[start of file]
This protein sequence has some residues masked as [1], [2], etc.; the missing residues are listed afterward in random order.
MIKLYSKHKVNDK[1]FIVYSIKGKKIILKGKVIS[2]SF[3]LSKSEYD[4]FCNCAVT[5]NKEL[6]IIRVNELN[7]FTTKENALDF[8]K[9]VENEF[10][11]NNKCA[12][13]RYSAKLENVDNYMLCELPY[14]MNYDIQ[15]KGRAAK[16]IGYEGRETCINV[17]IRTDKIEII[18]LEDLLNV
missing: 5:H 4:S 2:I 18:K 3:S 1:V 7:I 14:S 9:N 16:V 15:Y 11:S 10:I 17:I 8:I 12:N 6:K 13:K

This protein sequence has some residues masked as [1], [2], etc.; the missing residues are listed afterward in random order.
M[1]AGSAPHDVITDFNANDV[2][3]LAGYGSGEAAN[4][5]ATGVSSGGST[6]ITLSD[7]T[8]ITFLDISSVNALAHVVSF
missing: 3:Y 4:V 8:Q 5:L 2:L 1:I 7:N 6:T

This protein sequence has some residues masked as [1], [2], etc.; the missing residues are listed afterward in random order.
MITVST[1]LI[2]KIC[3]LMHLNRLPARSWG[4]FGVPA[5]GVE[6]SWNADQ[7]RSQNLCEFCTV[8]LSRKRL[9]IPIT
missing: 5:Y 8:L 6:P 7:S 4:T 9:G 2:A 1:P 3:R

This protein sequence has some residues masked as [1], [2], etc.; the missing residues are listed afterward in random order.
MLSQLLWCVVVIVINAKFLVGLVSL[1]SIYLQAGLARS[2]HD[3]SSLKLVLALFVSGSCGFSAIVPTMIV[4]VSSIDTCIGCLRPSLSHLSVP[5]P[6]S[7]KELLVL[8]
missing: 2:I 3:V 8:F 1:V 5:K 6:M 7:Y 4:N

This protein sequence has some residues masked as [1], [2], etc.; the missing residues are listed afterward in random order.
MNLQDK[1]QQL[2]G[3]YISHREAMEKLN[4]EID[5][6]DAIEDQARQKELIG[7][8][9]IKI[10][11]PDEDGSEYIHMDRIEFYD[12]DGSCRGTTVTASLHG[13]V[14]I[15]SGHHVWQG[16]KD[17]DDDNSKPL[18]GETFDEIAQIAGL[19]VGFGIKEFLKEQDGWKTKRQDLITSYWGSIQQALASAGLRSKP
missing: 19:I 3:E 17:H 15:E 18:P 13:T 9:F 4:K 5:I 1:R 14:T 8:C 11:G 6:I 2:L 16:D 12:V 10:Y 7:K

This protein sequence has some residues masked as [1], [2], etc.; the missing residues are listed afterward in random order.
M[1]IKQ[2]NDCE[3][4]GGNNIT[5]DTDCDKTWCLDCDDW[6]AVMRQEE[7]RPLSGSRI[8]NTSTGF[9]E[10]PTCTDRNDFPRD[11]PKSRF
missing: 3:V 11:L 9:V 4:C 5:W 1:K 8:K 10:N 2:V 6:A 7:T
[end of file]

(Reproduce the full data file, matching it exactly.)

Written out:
This protein sequence has some residues masked as [1], [2], etc.; the missing residues are listed afterward in random order.
MIKLYSKHKVNDK[1]FIVYSIKGKKIILKGKVIS[2]SF[3]LSKSEYD[4]FCNCAVT[5]NKEL[6]IIRVNELN[7]FTTKENALDF[8]K[9]VENEF[10][11]NNKCA[12][13]RYSAKLENVDNYMLCELPY[14]MNYDIQ[15]KGRAAK[16]IGYEGRETCINV[17]IRTDKIEII[18]LEDLLNV
missing: 5:H 4:S 2:I 18:K 3:S 1:V 7:I 14:S 9:N 16:V 15:Y 11:S 10:I 17:I 8:I 12:N 6:K 13:K

This protein sequence has some residues masked as [1], [2], etc.; the missing residues are listed afterward in random order.
M[1]AGSAPHDVITDFNANDV[2][3]LAGYGSGEAAN[4][5]ATGVSSGGST[6]ITLSD[7]T[8]ITFLDISSVNALAHVVSF
missing: 3:Y 4:V 8:Q 5:L 2:L 1:I 7:N 6:T

This protein sequence has some residues masked as [1], [2], etc.; the missing residues are listed afterward in random order.
MITVST[1]LI[2]KIC[3]LMHLNRLPARSWG[4]FGVPA[5]GVE[6]SWNADQ[7]RSQNLCEFCTV[8]LSRKRL[9]IPIT
missing: 5:Y 8:L 6:P 7:S 4:T 9:G 2:A 1:P 3:R

This protein sequence has some residues masked as [1], [2], etc.; the missing residues are listed afterward in random order.
MLSQLLWCVVVIVINAKFLVGLVSL[1]SIYLQAGLARS[2]HD[3]SSLKLVLALFVSGSCGFSAIVPTMIV[4]VSSIDTCIGCLRPSLSHLSVP[5]P[6]S[7]KELLVL[8]
missing: 2:I 3:V 8:F 1:V 5:K 6:M 7:Y 4:N

This protein sequence has some residues masked as [1], [2], etc.; the missing residues are listed afterward in random order.
MNLQDK[1]QQL[2]G[3]YISHREAMEKLN[4]EID[5][6]DAIEDQARQKELIG[7][8][9]IKI[10][11]PDEDGSEYIHMDRIEFYD[12]DGSCRGTTVTASLHG[13]V[14]I[15]SGHHVWQG[16]KD[17]DDDNSKPL[18]GETFDEIAQIAGL[19]VGFGIKEFLKEQDGWKTKRQDLITSYWGSIQQALASAGLRSKP
missing: 19:I 3:E 17:H 15:E 18:P 13:T 9:F 4:K 5:I 1:R 14:T 8:C 11:G 6:I 2:L 16:D 12:V 10:Y 7:K

This protein sequence has some residues masked as [1], [2], etc.; the missing residues are listed afterward in random order.
M[1]IKQ[2]NDCE[3][4]GGNNIT[5]DTDCDKTWCLDCDDW[6]AVMRQEE[7]RPLSGSRI[8]NTSTGF[9]E[10]PTCTDRNDFPRD[11]PKSRF
missing: 3:V 11:L 9:V 4:C 5:W 1:K 8:K 10:N 2:V 6:A 7:T